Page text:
Michelle Avery Konczyk’s new body of work ‘Les Fleurs’ further pushes both her technical skill as a watercolourist and her ability to use surrealism and the human form to give us a glimpse into the deepest parts of her psyche. In this series she explores “the idea of being that something or someone that could be considered a “filler-flower”, as is the flower we see throughout the series – Baby’s Breath. How can anything or anyone be reduced in other people’s opinions as just a filler? Without their innate value being recognised and appreciated? How would living with this experience affect and change you as a person, as an artist? We all strive to be someone special to those we love and admire, and create work that is valued – rather than just being part of the “static” of today’s highly saturated culture. Michelle’s ‘Les Fleurs’ posses some important questions about how we impact others and with our judgements.
“Les Fleurs is the second solo show from Philadelphia watercolorist Michelle Avery Konczyk. Throughout the collection highly rendered figures blur out into faded lines, representing the force or pull of collected memories as a lingering and permanent part of the subject, almost resembling a barcode – it’s not a coincidence, as life goes on these memories and experiences become the very fabric of who we are, who we were, and everything you’re meant to be. Like with her past works, Michelle intends to use each piece as a portal into a different world, the framing and shapes of each painting is deliberate and unusual, with reoccurring ‘keyholes’ filled with eyes and ears and baby’s breath, meant to be the things around us and an ever present sense that we are never really alone.” Patrick Shillenn, Arch Enemy Arts
‘Les Fleurs’ is on view at Arch Enemy Arts in Philadelphia until 28 June.
“My new body of work, in its entirety, resonates with me a lot, each piece in their own way. However, I’d say the piece that I connect with the most would be “Je Ne Suis Pas Belle”, not because of the title I chose, but more so because it’s one of those pieces that speaks to me on the level that words can’t portray. Upon the moment of its completion, I remember holding it in a way similar to how mothers hold their newborn child; everything about it was just right and I couldn’t really believe I was the creator. (It’s even my desktop background, like um, painter mom party-of-one!)” ~ Michelle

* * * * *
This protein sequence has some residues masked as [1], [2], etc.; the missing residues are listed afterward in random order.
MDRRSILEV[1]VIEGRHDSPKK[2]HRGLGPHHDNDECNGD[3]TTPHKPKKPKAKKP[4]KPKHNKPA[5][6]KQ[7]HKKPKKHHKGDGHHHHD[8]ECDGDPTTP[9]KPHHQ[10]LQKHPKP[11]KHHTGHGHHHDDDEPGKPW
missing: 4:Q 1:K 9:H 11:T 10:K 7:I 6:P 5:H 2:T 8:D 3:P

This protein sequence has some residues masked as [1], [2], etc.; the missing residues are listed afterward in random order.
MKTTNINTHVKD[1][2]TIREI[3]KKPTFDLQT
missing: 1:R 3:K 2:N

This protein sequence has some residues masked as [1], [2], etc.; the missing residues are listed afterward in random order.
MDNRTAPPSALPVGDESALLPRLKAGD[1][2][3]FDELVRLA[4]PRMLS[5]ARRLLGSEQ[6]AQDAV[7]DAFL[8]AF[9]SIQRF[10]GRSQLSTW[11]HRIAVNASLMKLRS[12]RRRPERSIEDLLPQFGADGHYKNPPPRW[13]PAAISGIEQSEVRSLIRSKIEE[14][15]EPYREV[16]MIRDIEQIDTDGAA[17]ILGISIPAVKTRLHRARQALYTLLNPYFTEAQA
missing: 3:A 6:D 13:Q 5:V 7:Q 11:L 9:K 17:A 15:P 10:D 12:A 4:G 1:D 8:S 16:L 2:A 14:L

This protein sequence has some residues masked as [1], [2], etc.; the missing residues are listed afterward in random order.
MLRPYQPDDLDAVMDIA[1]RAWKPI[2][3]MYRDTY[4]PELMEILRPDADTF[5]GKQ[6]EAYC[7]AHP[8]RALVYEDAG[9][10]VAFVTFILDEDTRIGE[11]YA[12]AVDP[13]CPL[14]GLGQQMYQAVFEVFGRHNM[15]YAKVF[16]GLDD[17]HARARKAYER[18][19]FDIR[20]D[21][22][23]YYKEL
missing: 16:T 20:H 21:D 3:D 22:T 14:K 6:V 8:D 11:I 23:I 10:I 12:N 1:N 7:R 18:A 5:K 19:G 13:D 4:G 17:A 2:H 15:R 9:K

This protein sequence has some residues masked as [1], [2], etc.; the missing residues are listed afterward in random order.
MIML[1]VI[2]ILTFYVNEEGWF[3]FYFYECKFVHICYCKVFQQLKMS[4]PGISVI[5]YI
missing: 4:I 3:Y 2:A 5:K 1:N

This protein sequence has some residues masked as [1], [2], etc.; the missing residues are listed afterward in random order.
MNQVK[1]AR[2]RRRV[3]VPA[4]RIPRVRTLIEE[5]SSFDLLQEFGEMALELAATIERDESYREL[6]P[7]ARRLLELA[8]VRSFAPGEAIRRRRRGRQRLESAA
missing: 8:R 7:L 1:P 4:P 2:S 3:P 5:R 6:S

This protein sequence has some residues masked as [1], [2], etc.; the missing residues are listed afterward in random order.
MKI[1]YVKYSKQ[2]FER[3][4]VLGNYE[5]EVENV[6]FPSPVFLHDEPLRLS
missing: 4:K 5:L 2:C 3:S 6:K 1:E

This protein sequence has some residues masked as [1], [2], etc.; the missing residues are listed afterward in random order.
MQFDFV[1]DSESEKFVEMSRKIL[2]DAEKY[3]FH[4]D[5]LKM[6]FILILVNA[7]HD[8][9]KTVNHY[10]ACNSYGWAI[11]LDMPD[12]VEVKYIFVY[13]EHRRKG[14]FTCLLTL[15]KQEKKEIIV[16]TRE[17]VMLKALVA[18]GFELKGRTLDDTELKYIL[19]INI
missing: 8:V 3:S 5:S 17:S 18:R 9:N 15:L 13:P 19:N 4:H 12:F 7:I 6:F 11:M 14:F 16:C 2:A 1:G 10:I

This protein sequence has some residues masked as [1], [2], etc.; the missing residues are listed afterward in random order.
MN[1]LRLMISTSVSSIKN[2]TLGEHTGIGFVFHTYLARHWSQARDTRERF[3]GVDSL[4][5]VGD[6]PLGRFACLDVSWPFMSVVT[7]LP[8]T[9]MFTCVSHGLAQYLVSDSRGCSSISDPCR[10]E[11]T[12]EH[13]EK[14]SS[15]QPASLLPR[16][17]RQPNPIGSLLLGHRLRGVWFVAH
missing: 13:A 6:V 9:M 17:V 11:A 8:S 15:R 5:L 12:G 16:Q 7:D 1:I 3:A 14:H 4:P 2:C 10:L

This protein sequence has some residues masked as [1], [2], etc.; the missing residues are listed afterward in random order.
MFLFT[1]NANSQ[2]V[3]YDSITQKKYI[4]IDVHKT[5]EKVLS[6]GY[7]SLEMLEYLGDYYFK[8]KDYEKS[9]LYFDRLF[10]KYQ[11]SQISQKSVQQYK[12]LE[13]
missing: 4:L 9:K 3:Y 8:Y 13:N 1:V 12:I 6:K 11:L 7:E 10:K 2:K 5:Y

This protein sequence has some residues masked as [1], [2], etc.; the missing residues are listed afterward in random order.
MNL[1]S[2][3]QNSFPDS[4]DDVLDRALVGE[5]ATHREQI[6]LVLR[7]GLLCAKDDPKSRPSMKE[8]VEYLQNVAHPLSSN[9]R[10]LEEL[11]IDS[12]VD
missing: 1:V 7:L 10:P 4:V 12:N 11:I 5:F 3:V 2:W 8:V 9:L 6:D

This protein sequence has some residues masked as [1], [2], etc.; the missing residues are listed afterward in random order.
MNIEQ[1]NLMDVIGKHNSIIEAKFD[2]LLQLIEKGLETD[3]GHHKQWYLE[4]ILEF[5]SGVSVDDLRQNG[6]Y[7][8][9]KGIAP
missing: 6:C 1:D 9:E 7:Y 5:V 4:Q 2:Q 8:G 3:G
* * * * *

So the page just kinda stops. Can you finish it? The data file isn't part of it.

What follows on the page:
One of the new editorial’s in Beautiful Bizarre Magazine – the SNAPSHOT Q&A asks multiple artists the same questions. This format is wonderfully insightful as we get a peek into the hearts, minds and practices of different creatives working across different mediums and styles.
Art is a visual language, what are you hoping to communicate to the viewer through your work?
I hope to convey emotions—the kind that words can’t accurately portray.
Through my pieces, I want to communicate feelings which are as unique to each viewer as the viewer themselves. It’s natural for people to seek something that can channel their emotions for them and to them, and I think that’s why, as humans, we create.
What do you hope to leave behind in the world through your art?
I have to admit that the idea of leaving behind something in the world is a little strange, however, I believe that emotions are timeless. If I were to leave anything behind, I’d want it to be some kind of personal connection for the viewer of my work. Often, people will tell me about how they relate to my paintings by describing what my art means to them. I think that the greatest thing I could leave behind would be the emotions that my work has evoked— perhaps the feeling of understanding, or of being less alone.
What is the most challenging part about creating art for you?
Creating the art is easy. My work is very personal to me, so when I create my ideas, color palette, shapes, etc., all just flow out of me. They always have.
I’d say the biggest challenge about creating is when you’re talking about making a living on what you’re creating, all while going against ‘standard’ social norms. By that, I mean, it’s hard for people to relate or to understand what it means to be a self-employed artist. Especially as a young female, you face a lot of issues in regards to being taken seriously. For that reason, I’ve found that you have to learn how to be your biggest critic along with your greatest support system.
Did you do formal study in the Arts? Did you find it helpful or a hindrance?
I did briefly attend community college for fine art, but I left before finishing a degree. I found that I felt restricted by the program, and as if I wasn’t able to be fully creative with my work. Originally, my plan was to live at home, work on a portfolio, and apply to colleges that would better suit my creative needs. But, I started showing in galleries and college got put on the back-burner.
While I do believe that a formal study in the Arts can be beneficial for some people, I don’t regret my choice; there is a purity in being self-taught and not heavily influenced/assisted by the educational system. I like to think that’s something that shows through in my work, because my work is just that: mine.
Who is your biggest Art Throb and why?
Definitely my great-uncle, John Konczyk, who had a passion for making amazing copper chests. He would take plain sheets of copper and painstakingly hammer texture onto every square-inch, just to cut and shape the pieces into intricate treasure chests. Essentially, think of the most beautiful, intricate, and magical pirate chest that you can, and that’s what he would make out of copper. It was the first form of art that greatly impacted me. He made me admire extreme technical skill and craftsmanship—a lot of which I like to think goes into my work. I’ve always had a dream to pick up where he left off.